Yu Qingtai, China's top climate-change envoy, acknowledges that climate change “affects not only the development of the global economy and prosperity, but also the very existence of mankind”. The single most significant factor of population size and impact is inextricably linked to the country’s perception of limits, both within its borders and in terms of neighbouring countries.
Yet the future of the commons is likely to depend as much on the change of unsustainable practices of the richest 20% of the world population (which are responsible for 63% of emissions) as on the population policy and development path choices of countries such as China and India. The commitment to a single-child policy is a price that no other country besides China has contemplated, but all stand to benefit from it, given finite common resources.
Moreover, the population factor introduces the powerful per-capita perspective. China’s per-capita emissions are around five tonnes per year, compared to only two tonnes in India or 10 to 12 tonnes for most of Europe, and 20 to 25 tonnes in the United States. Yu ’s words, reported by the Associated Press, explains in no uncertain terms that he could not “accept the argument that I, as a Chinese, am only entitled legally to one quarter of what you are entitled to”, but also acknowledges that “being equal to an American when it comes to per-capita emissions would be a nightmare for the Chinese”. The equitable dimension is one of three core principles (together with efficiency and effectiveness) of Nicholas Stern’s new report Key Elements of a Global Deal on Climate Change, recommending a global target of two tonnes of emissions per person by 2050.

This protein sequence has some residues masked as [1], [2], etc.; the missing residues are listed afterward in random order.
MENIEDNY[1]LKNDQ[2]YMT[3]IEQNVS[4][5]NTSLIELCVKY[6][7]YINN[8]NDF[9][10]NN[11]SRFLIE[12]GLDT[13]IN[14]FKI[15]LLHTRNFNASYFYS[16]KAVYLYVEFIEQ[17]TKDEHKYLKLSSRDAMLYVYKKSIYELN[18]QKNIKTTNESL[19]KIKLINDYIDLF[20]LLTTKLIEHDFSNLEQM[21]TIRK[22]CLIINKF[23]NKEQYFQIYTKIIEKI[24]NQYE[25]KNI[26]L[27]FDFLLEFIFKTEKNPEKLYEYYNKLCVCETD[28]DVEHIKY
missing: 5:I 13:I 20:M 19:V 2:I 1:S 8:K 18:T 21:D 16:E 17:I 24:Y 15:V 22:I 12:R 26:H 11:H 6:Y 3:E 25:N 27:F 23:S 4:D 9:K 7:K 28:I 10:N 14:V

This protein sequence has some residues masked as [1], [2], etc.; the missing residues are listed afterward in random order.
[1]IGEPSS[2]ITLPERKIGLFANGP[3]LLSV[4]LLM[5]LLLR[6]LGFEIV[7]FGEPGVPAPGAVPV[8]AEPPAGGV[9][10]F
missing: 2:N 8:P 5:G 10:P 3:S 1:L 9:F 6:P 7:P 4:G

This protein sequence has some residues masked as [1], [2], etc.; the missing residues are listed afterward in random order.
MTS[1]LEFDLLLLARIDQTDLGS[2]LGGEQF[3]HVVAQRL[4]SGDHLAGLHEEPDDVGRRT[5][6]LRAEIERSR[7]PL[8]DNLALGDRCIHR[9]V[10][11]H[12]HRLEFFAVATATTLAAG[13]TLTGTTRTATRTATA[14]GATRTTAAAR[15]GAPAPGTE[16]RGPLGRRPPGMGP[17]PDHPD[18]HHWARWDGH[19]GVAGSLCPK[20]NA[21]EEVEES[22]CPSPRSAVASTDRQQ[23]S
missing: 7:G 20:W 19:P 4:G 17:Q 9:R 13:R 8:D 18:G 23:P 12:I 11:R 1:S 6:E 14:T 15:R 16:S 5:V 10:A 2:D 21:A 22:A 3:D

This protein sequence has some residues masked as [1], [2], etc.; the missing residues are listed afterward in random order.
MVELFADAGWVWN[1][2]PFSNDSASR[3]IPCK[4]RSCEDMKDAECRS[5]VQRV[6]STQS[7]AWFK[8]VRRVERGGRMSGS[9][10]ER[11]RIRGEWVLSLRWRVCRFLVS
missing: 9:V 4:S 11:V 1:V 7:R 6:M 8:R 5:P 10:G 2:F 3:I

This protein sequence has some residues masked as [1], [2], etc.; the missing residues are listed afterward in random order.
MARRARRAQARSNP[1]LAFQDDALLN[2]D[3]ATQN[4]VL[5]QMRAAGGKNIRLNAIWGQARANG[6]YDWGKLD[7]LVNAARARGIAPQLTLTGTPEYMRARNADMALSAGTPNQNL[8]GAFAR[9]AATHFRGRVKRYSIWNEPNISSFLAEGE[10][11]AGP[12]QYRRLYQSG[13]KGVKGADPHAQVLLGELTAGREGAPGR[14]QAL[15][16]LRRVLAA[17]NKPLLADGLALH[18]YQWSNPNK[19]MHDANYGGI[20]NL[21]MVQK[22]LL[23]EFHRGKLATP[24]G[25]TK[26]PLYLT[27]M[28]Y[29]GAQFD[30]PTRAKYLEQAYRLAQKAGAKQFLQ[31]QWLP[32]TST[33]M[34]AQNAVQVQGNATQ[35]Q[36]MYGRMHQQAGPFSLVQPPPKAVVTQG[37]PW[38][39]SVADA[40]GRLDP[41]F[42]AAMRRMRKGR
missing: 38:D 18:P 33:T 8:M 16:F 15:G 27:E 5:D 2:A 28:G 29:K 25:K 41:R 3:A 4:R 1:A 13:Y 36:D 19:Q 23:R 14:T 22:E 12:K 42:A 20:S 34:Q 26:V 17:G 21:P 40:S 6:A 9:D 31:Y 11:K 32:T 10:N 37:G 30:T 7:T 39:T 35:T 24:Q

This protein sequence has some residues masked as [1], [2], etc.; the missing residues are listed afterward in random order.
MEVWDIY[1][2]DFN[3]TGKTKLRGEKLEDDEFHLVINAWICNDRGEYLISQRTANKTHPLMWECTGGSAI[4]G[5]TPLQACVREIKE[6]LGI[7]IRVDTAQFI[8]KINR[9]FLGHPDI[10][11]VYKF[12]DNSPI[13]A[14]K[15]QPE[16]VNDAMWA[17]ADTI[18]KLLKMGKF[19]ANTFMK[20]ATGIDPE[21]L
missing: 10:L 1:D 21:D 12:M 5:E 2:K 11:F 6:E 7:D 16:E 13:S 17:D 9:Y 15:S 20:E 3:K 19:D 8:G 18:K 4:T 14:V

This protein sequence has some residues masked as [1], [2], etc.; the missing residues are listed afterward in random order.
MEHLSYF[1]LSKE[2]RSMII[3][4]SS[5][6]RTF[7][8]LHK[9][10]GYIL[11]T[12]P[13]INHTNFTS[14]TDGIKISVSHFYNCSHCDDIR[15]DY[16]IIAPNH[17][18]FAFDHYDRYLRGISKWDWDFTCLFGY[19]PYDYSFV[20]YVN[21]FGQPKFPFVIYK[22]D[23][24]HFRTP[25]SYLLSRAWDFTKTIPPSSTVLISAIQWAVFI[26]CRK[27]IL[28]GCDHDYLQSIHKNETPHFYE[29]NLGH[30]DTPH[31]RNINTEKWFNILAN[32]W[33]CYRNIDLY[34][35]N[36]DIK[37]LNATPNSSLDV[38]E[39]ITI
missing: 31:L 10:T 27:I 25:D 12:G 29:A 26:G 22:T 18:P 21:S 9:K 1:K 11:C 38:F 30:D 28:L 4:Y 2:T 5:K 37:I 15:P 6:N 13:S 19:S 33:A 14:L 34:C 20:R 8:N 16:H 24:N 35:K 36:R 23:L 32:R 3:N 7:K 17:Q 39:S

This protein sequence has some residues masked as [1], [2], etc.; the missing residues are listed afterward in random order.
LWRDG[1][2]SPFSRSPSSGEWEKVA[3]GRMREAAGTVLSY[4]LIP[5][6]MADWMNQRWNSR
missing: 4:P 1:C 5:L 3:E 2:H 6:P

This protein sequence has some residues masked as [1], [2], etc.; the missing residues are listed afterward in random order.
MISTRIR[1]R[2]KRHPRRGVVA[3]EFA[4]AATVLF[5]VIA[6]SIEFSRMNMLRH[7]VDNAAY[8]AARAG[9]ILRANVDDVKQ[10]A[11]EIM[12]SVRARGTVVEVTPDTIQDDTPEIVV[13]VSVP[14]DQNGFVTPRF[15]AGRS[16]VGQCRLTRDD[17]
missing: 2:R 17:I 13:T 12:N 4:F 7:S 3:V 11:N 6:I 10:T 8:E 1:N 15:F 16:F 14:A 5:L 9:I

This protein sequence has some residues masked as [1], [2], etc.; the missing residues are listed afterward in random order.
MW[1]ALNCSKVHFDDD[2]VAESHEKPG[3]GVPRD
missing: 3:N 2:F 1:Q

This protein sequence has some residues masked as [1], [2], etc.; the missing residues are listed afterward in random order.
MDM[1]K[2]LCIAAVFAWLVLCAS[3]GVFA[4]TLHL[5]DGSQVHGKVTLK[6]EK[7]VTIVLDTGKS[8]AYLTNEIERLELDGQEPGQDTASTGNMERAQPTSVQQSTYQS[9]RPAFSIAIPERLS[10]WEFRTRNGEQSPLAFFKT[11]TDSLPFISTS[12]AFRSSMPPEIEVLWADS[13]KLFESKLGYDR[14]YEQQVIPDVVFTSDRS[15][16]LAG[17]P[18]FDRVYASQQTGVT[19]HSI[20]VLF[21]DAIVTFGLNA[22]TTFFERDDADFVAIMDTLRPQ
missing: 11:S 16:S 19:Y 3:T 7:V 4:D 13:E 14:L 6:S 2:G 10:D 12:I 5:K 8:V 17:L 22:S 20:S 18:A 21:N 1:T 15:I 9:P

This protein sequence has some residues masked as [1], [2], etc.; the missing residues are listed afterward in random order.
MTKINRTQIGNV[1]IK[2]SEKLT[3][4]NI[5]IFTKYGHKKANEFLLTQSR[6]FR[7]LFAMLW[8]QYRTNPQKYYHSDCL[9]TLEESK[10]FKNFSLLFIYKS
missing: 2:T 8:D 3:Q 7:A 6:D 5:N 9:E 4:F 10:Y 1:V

There is the complex link between all these issues that makes China both a perpetrator and victim of climate change: part problem, part solution. In terms of “part solution”, it seems essential to acknowledge what the Chinese see as important progress and goodwill on their side, including: making the pursuit of a balanced (“scientific”) development agenda a priority of Hu Jintao’s presidency; linking the issues of global climate conditions to its domestic environmental protection policies; raising energy efficiency to one of the highest priorities of government (with a target of 20% increased energy efficiency by 2010); seeking to introduce clean technologies in key economic sectors, starting with energy production; and having pursued and maintained a single-child policy.
Indeed, there has been progress. The 1990s witnessed a reduction of CO2 intensity by more than 50% through energy saving regulations, changes in energy subsidies and incentive structures. As for industry, while China has become the world’s factory, some of its energy intensive industries already are adopting more efficient technology (notably steel plants). The government is also promoting a shift towards less energy-intensive industrial sectors, and has been regulating the energy consumption standards of the building and transportation sectors. This is important since the latter sectors are expected to gradually increase their relative contribution to total GDP against a decreased share of the industrial sector.